Presently a demon appeared in the guise of an angel. First he told the novice to stop praying, that he himself would pray and that the recluse was to occupy himself with reading the Old Testament, and the Old Testament alone. The unfortunate novice was obedient to the demon: he stopped praying, falsely reassured by the constant presence of the “angel” praying at his side. The Old Testament he learned by heart.

The demon began telling Nicetas all that was going on in the world, and on this basis the recluse began to prophesy. Laymen would come to his cave to listen to him. The monastery elders, however, noticed that the recluse never cited the New Testament, only the Old, and they understood that he had fallen into a state of spiritual deception. They broke into the cave, chased out the demon by their prayers, and dragged the recluse from his place of seclusion.

No sooner was Nicetas parted from the demon than he forgot all he had learned of the Old Testament; he was convinced that he had never read it. Indeed, it appeared that he had even forgotten how to read, and when he came round he had to be taught all over again, like a child.

Nicetas understood his error and wept bitterly in repentance. He began to struggle on the true path of humility and obedience. And the Lord, seeing his fervour, forgave him, in token of which He made Nicetas a shepherd of His flock. Elevated in 1096 to the episcopal throne of Great Novgorod, Nikita was granted grace to work miracles. The Lord thereby assured the faithful that their archpastor had been fully cleansed of his delusion and that his labours of repentance had found favour with God. Once, for example, during a severe drought, God answered his prayer for rain; another time, a fire in the city was extinguished by his prayers. For 13 years St. Nicetas skillfully guided his flock before leaving this world on January 30, 1108 to enter into eternal and blessed repose with the saints.

(Based on a translation from 1000 Years of Russian Sanctity compiled by Nun Taisia; Jordanville, 1983.)

INTERCEDING
On this day lift before God:
  • All blessed with the desire to seek God.
  • All tempted to run before they can walk.
  • All who try so hard they become deluded.
  • Those who hear voices and see visions that do not guide them to the good.
  • All who faithfully pray for and support deluded people.
  • Those gifted with breaking delusions in healthy ways.

Xenia of Petersburg, fool-for-Christ.

xeniaIt is easy to forget that our ways are not God’s ways, that there is usually a stark difference between what is popular and what is holy. God has given us some pretty unusual people to make that point clear through the example of their own lives.  They are known in the Orthodox Church as “Fools for Christ” who acted and spoke in ways that made them appear crazy in the eyes of many and went against the grain of their societies.  Through their unique witness, they called their neighbours to the life of a Kingdom not of this world.

If that seems strange, remember how St. Paul said that the cross of Christ is foolishness according to conventional human ways of thinking. (1 Cor. 1:18)  Recall how absurd it seemed to the Jews and the Gentiles to claim that the Son of God was born of a Virgin Mother, died on a cross, rose from the tomb, and ascended into heaven.  We often forget that even the most basic teachings of our faith seemed at first like nonsense to most people.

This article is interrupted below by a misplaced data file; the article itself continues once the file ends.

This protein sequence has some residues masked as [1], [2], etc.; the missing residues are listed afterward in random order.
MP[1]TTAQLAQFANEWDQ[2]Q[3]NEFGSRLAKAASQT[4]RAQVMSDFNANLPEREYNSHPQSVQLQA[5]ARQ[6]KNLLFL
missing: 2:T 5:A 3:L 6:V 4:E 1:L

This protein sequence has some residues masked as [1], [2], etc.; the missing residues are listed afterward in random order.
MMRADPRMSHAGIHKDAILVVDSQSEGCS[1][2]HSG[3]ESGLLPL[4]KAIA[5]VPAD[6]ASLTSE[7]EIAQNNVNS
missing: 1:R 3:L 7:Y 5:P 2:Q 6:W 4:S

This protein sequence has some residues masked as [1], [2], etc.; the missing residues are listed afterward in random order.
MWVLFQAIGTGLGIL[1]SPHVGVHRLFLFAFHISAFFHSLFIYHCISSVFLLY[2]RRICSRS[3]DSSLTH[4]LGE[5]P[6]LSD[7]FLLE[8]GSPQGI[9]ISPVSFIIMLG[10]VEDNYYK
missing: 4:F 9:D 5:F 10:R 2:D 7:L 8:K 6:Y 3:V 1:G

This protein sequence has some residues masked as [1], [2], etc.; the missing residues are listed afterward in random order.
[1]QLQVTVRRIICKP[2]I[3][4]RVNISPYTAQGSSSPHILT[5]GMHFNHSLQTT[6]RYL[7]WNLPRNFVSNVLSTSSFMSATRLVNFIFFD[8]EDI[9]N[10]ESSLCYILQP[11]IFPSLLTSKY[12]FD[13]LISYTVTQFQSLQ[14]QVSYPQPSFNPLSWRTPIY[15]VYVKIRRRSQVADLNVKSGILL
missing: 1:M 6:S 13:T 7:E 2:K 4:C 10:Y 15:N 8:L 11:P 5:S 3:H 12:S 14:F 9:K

Today we commemorate Saint Xenia of St. Petersburg, Fool for Christ, who in the early 18th century in Russia became a widow when her husband, a military officer, died suddenly.  A young widow with no children, she gave away all her possessions to the poor and vanished from society for several years, devoting herself to spiritual struggle in monastic settings. When she returned to St. Petersburg, she took up the life of a homeless wanderer, wearing her late husband’s military uniform and answering only to his name Andrew.  She prayed alone at night in open fields, endured the extreme cold with inadequate clothing, lived among beggars, and suffered abuse from many for appearing insane. She secretly carried heavy stones at night to help with the building of a church and gave the alms she received to the poor.  But she embraced her struggles with patience, abandoning pride in all its forms and praying for the soul of her departed husband. In Xenia’s humility, God gave her great gifts of prayer and prophecy, and she foretold future events such as the death of a Russian empress.

During her lifetime, some recognized her holiness and sought out her blessing and guidance. After Xenia’s own death at age 71, her grave became a source of miracles with many people taking dirt, and even pieces of a stone slab, from it as a blessing.  (If it seems odd that a grave could be a source of blessing, recall how the bones of prophet Elisha brought a dead man back to life in 2 Kings 13:21.) St. Xenia is a well-known and much-loved saint whose prayers are sought especially for employment, housing, or finding a spouse.

Across the centuries, the Lord has raised up such unusual saints in order to shock us out of our complacency, in order to remind us that there is far more to becoming a partaker of the divine nature (2. Peter 1:14) than leading a conventionally respectable life.

Christ surely does not call us all to the rare ministry of a Fool for Christ like St. Xenia, but we may all learn from her example that the humility of embracing our constant need for mercy is at the heart of faithfulness to a Lord Whose Kingdom is not of this world.   There must be something of the holy fool in us all, if our eyes are to be opened to a truth that the world does not yet see.  So let us not be afraid to live accordingly and to be out of step with the conventional wisdom, for that is how we will follow Jesus through the folly of the cross to the glory of the empty tomb. For Christ’s foolishness is wiser than the wisdom of the world, and He is its salvation.

 

INTERCEDING

On this day lift before God:

  • The people of St Petersburg.
  • Widows.
  • All who wander.
  • All who seek to lose the identity they were born with.
  • All who help others despite their own struggles.
  • All who give generously, seeking no praise.